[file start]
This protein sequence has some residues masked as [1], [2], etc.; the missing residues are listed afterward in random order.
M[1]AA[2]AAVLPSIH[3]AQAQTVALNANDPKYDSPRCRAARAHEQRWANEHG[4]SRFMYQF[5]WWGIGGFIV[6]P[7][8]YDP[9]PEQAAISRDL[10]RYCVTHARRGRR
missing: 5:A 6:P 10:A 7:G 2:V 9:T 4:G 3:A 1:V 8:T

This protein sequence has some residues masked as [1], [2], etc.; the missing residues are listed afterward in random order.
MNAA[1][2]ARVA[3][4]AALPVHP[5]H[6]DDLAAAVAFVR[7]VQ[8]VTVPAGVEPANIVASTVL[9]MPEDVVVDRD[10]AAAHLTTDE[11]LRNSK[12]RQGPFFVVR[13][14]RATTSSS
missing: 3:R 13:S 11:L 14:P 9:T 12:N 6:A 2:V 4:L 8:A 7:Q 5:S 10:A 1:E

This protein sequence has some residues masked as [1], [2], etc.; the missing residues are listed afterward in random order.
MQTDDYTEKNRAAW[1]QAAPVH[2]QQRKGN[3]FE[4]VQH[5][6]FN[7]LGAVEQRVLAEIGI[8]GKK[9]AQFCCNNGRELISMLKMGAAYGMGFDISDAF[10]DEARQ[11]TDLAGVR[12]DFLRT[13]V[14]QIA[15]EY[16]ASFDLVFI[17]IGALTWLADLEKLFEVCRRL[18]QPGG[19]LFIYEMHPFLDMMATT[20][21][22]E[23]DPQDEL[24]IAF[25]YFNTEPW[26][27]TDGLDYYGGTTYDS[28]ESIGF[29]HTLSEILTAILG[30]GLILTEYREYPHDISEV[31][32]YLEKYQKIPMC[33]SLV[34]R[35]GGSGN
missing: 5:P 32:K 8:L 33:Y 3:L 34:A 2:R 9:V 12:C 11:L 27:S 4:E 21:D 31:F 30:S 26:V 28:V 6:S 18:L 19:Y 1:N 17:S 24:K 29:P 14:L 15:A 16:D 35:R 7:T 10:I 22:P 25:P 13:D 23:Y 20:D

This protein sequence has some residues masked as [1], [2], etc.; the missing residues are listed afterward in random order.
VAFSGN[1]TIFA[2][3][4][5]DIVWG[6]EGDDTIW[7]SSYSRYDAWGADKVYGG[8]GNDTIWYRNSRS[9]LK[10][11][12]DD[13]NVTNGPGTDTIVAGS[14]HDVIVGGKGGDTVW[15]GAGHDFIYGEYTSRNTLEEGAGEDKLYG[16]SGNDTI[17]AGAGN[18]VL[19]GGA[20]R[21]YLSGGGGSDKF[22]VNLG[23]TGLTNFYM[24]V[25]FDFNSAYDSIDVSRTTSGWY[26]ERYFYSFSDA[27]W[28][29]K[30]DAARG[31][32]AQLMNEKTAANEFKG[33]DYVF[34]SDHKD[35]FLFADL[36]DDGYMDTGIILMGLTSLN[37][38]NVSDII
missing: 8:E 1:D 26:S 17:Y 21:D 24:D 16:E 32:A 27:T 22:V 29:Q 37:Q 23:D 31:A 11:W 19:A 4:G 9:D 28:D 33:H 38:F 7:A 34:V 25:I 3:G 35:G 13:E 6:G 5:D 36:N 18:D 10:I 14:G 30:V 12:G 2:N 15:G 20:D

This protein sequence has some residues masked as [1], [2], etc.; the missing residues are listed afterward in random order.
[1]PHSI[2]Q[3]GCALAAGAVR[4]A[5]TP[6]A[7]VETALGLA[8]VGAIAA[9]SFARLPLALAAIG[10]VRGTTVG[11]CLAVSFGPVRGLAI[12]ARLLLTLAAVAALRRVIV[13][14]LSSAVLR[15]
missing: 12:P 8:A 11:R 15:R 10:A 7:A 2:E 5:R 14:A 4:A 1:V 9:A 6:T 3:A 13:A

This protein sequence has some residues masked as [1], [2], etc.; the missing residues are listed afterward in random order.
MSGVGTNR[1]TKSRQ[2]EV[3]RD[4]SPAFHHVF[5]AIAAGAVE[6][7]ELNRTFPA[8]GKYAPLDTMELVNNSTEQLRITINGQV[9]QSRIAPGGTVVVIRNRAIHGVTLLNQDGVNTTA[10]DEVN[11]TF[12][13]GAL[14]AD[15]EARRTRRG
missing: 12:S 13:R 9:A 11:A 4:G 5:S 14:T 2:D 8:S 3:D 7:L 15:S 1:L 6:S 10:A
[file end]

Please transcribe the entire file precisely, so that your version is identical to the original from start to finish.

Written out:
This protein sequence has some residues masked as [1], [2], etc.; the missing residues are listed afterward in random order.
M[1]AA[2]AAVLPSIH[3]AQAQTVALNANDPKYDSPRCRAARAHEQRWANEHG[4]SRFMYQF[5]WWGIGGFIV[6]P[7][8]YDP[9]PEQAAISRDL[10]RYCVTHARRGRR
missing: 5:A 6:P 10:A 7:G 2:V 9:T 4:G 3:A 1:V 8:T

This protein sequence has some residues masked as [1], [2], etc.; the missing residues are listed afterward in random order.
MNAA[1][2]ARVA[3][4]AALPVHP[5]H[6]DDLAAAVAFVR[7]VQ[8]VTVPAGVEPANIVASTVL[9]MPEDVVVDRD[10]AAAHLTTDE[11]LRNSK[12]RQGPFFVVR[13][14]RATTSSS
missing: 3:R 13:S 11:L 14:P 9:T 12:N 6:A 2:V 4:L 8:A 7:Q 5:S 10:A 1:E

This protein sequence has some residues masked as [1], [2], etc.; the missing residues are listed afterward in random order.
MQTDDYTEKNRAAW[1]QAAPVH[2]QQRKGN[3]FE[4]VQH[5][6]FN[7]LGAVEQRVLAEIGI[8]GKK[9]AQFCCNNGRELISMLKMGAAYGMGFDISDAF[10]DEARQ[11]TDLAGVR[12]DFLRT[13]V[14]QIA[15]EY[16]ASFDLVFI[17]IGALTWLADLEKLFEVCRRL[18]QPGG[19]LFIYEMHPFLDMMATT[20][21][22]E[23]DPQDEL[24]IAF[25]YFNTEPW[26][27]TDGLDYYGGTTYDS[28]ESIGF[29]HTLSEILTAILG[30]GLILTEYREYPHDISEV[31][32]YLEKYQKIPMC[33]SLV[34]R[35]GGSGN
missing: 5:P 32:K 8:L 33:Y 3:L 34:A 2:R 9:V 12:C 11:L 27:S 4:E 21:D 31:F 30:S 26:V 28:V 6:S 18:L 19:Y 1:N 17:S 24:K 29:P 14:L 15:A 16:D 35:R 7:T 10:I 22:P 25:P 13:D 23:Y 20:D

This protein sequence has some residues masked as [1], [2], etc.; the missing residues are listed afterward in random order.
VAFSGN[1]TIFA[2][3][4][5]DIVWG[6]EGDDTIW[7]SSYSRYDAWGADKVYGG[8]GNDTIWYRNSRS[9]LK[10][11][12]DD[13]NVTNGPGTDTIVAGS[14]HDVIVGGKGGDTVW[15]GAGHDFIYGEYTSRNTLEEGAGEDKLYG[16]SGNDTI[17]AGAGN[18]VL[19]GGA[20]R[21]YLSGGGGSDKF[22]VNLG[23]TGLTNFYM[24]V[25]FDFNSAYDSIDVSRTTSGWY[26]ERYFYSFSDA[27]W[28][29]K[30]DAARG[31][32]AQLMNEKTAANEFKG[33]DYVF[34]SDHKD[35]FLFADL[36]DDGYMDTGIILMGLTSLN[37][38]NVSDII
missing: 8:E 1:D 26:S 17:Y 21:D 24:D 16:E 32:A 27:T 22:V 29:Q 37:Q 23:D 31:A 11:W 19:A 4:G 9:D 28:D 33:H 38:F 7:A 34:V 25:I 3:G 35:G 13:E 6:G 5:D 36:N 18:D 10:I 14:G 30:V 12:G 2:N 15:G 20:D

This protein sequence has some residues masked as [1], [2], etc.; the missing residues are listed afterward in random order.
[1]PHSI[2]Q[3]GCALAAGAVR[4]A[5]TP[6]A[7]VETALGLA[8]VGAIAA[9]SFARLPLALAAIG[10]VRGTTVG[11]CLAVSFGPVRGLAI[12]ARLLLTLAAVAALRRVIV[13][14]LSSAVLR[15]
missing: 12:P 8:A 11:R 15:R 10:A 7:A 2:E 5:R 14:A 4:A 1:V 9:A 6:T 3:A 13:A

This protein sequence has some residues masked as [1], [2], etc.; the missing residues are listed afterward in random order.
MSGVGTNR[1]TKSRQ[2]EV[3]RD[4]SPAFHHVF[5]AIAAGAVE[6][7]ELNRTFPA[8]GKYAPLDTMELVNNSTEQLRITINGQV[9]QSRIAPGGTVVVIRNRAIHGVTLLNQDGVNTTA[10]DEVN[11]TF[12][13]GAL[14]AD[15]EARRTRRG
missing: 12:S 13:R 9:A 11:A 4:G 5:S 14:T 2:D 8:S 3:D 7:L 15:S 1:L 6:S 10:A